Teaching Encounter Bible Remotely

I have been teaching Encounter Bible remotely from campus to campus for six years. Through this time I have grown accustomed to adapting the activities to my context where I am not able to physically be with my students all of the time. I have enjoyed the challenge. However, now that we are teaching from home to home the challenge has grown. Here is what I have found works for me.

What is the learning intent?

Step back and look at the bigger picture. For the unit, section, and individual activities. Do not try to recreate everything but instead look for ways to accomplish the same outcome in the way that works in your context.

Managing content

I will keep saying it, use a good Learning Management System (LMS) like Schoology, Google Classroom, or Jupiter. You can use this at any grade level. If your students are too young, give the parents the login. Don’t just use this for assignments but put any digital content here that you want your students to access.

Media

As you know, Encounter is greatly enriched by great videos, music, pictures, and readings. Place those in your LMS for your students to access. Don’t leave them out. To get your media in a sharable format use tools like Easy Youtube Video Downloader Express, HandBreak, PDF Candy, screen capturing like Skitch, and even take pictures of your materials.

Encounter has many great Inductive Bible Studies as a part of the curriculum. However, the PDFs are better for printing than they are for editing on most devices. To get them into a better format, copy and paste the content into a Google Doc or Word document and then share that with your students.

Discussion

A major feature in most LMSs is discussion boards. Don’t use these for every question from Encounter because it will overwhelm your students. However, choose some and have them respond. This will bring everyone into the discussion and not just those who usually talk in class. You can have them respond to each other’s posts as well. Another fun way to do this is with video using Flipgrid.
If you are using the Pro version of Zoom (which is freely accessible right now), you have access to Breakout Rooms. This allows you to easily place your students into video groups so they can have group discussion, work on group projects, and more. The students really enjoy these.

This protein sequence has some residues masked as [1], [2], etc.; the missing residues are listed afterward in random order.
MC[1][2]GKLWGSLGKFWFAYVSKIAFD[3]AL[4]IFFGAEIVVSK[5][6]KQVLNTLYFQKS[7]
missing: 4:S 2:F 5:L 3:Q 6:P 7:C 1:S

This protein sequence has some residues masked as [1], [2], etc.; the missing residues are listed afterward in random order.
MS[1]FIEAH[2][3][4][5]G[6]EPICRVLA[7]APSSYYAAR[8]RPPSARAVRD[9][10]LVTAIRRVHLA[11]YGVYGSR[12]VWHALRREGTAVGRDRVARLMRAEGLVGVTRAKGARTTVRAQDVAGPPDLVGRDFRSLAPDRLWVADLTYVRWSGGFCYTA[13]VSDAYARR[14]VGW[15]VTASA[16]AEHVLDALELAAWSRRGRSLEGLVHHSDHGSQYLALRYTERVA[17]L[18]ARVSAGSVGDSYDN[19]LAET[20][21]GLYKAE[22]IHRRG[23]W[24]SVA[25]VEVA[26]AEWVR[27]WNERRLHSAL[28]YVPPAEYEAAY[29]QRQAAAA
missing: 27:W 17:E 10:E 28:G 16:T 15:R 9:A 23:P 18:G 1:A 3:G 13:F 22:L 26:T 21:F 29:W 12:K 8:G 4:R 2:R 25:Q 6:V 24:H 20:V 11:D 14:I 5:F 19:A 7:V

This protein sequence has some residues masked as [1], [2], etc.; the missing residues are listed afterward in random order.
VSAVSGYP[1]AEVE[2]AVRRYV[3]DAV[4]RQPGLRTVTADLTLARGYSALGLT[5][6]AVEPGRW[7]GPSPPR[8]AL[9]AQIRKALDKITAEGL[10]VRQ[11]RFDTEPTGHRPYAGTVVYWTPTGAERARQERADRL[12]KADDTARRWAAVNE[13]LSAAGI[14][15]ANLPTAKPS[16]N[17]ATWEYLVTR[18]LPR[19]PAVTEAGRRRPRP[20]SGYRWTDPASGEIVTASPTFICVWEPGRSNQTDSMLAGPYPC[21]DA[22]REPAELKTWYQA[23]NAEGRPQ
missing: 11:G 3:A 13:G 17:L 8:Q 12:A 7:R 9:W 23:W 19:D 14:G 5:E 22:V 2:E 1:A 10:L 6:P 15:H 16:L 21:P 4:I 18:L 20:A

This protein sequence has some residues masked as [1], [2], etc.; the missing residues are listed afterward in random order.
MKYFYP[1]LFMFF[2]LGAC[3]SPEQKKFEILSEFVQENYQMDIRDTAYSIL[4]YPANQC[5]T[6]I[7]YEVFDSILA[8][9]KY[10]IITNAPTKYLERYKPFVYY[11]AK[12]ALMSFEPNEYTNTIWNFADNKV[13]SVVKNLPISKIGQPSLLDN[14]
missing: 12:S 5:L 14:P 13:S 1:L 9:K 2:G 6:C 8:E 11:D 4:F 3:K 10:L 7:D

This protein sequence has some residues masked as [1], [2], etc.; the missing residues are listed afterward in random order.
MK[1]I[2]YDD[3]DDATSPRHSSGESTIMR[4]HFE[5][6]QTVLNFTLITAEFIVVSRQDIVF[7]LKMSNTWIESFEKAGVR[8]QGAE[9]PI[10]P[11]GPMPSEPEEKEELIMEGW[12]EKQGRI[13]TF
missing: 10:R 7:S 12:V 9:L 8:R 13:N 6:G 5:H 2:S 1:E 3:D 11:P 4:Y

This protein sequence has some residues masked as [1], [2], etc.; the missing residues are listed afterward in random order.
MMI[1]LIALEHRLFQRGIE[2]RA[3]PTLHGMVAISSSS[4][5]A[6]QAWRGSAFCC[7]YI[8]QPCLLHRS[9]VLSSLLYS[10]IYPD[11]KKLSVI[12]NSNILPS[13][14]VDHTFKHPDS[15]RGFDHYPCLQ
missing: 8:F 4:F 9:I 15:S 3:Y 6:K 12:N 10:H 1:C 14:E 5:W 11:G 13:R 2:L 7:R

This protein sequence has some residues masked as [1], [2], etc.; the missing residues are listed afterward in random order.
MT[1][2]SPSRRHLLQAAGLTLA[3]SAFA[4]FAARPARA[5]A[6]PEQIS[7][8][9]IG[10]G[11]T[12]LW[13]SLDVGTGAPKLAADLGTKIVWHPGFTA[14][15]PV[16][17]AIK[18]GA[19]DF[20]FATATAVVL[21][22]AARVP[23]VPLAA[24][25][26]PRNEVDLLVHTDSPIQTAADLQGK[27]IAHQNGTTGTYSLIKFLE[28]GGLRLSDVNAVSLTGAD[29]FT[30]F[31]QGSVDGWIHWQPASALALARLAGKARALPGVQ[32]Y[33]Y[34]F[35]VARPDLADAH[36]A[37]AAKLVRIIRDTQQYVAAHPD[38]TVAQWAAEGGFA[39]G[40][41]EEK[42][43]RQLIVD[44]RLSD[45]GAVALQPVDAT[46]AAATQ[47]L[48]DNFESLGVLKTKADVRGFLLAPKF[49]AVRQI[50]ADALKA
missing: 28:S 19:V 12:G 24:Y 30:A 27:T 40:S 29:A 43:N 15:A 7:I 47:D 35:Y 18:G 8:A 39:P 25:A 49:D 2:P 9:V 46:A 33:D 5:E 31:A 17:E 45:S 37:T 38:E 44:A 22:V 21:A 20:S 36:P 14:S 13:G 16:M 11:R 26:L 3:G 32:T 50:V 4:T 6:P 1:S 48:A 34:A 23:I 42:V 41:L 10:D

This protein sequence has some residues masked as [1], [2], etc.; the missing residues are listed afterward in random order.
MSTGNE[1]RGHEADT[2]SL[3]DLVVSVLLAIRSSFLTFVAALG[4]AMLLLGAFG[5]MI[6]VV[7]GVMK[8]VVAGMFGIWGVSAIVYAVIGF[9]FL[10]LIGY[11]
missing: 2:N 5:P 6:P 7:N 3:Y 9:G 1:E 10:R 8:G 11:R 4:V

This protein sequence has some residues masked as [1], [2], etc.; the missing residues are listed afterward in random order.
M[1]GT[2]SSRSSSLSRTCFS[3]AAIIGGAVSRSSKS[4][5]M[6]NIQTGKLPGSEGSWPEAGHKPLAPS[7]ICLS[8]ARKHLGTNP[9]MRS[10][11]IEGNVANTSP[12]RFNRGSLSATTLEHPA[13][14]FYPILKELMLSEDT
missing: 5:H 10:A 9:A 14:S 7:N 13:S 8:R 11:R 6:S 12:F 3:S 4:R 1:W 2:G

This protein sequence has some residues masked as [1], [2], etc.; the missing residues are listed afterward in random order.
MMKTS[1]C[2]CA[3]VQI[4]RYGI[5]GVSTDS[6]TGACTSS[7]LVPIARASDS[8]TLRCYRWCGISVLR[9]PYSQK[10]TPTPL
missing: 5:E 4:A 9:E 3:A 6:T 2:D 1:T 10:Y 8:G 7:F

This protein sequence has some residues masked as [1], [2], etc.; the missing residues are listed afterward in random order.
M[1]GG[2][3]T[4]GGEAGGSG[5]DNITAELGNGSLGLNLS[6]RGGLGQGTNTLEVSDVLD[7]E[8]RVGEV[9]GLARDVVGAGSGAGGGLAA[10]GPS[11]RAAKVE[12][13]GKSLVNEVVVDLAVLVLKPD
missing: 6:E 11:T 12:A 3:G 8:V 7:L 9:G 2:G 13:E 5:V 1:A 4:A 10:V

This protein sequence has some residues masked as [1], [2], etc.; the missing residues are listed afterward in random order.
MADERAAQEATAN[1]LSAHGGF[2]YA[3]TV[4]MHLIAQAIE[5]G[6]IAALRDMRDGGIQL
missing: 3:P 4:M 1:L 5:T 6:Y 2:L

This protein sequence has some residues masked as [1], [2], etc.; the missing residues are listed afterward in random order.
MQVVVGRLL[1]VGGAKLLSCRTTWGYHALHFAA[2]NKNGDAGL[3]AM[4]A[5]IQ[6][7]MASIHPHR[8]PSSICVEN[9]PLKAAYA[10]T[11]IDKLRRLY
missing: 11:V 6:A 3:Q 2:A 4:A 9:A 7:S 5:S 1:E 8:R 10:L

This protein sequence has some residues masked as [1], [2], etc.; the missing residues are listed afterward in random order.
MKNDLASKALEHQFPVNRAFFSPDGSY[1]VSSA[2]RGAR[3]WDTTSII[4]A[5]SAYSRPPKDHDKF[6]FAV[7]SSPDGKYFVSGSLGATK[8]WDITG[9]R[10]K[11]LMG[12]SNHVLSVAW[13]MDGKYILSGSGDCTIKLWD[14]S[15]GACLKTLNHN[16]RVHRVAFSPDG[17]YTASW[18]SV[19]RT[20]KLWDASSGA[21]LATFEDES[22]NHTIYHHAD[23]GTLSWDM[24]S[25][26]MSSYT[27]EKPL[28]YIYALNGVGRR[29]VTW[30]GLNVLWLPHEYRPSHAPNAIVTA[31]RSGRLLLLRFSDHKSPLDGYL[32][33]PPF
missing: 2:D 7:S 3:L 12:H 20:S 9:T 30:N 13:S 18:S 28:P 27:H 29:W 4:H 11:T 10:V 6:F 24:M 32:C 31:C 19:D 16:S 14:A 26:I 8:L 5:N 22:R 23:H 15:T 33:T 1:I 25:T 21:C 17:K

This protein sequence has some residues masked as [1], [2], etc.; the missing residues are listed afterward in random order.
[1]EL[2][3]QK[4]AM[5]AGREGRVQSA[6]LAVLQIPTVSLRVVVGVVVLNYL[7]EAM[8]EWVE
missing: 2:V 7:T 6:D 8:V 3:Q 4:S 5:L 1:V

Live Class

The Encounter Bible Curriculum is so rich with live interactive activities. If at all possible, have regular live classes where your students can interact with you and their classmates. It is so helpful for them to be able to work through things with you. They also need to experience your God given Love for them.

Look for ways to go beyond

Let’s be honest, teaching students from home remotely limits some of the things we can do. However, it can also enhance them:

  • Get the parents more involved with Bible class
  • Have them do more in depth searching and researching
  • Invite guest speakers via video
  • Combine classes with a class from another school for activities
  • Impersonate a Bible character and use Zoom’s Virtual Backgrounds to place yourself on location
  • Use the great digital tools to go beyond what was possible in the classroom

Remember that

You have always been able to adapt to new situations. This is no different. God has called you to teach His children about Him. Wow, that is big. But that also means that He will help you all along the way. Depend on Him.


Here is some more advice from a great Encounter Bible teacher:

Emily Graham – Grayling Seventh-day Adventist School – Grades 1-8

“I have been mostly following the “normal” plan but in an online format for grades 3-8. (I have my two first graders on a different Bible plan at this time-they meet with my aide for story themes and activities.) Discussion takes place in chat or Zoom. I record readings and attach music and video files as applicable to assignments in Google Classroom. Some things I just don’t do due to time constraints. It’s definitely not the same as in the classroom, but student and parent responses have been positive. At first, I put a bunch of small assignments per day into my Bible class on Google Classroom. That didn’t go over so well. This last week, I tried to group some of the smaller assignment pieces into one assignment for each day, which seemed to work much better. One parent commented at the end of this week that they really enjoyed the various ways to study the Bible.”

Karen Birney – Tri-City Adventist School – Grades 3 & 4

“I have been doing Zoom worships for some of the more interactive lessons and creating YouTube worships for the less interactive lessons. My document camera is hooked up to my laptop and I share the screen to show the things that I need to show them.”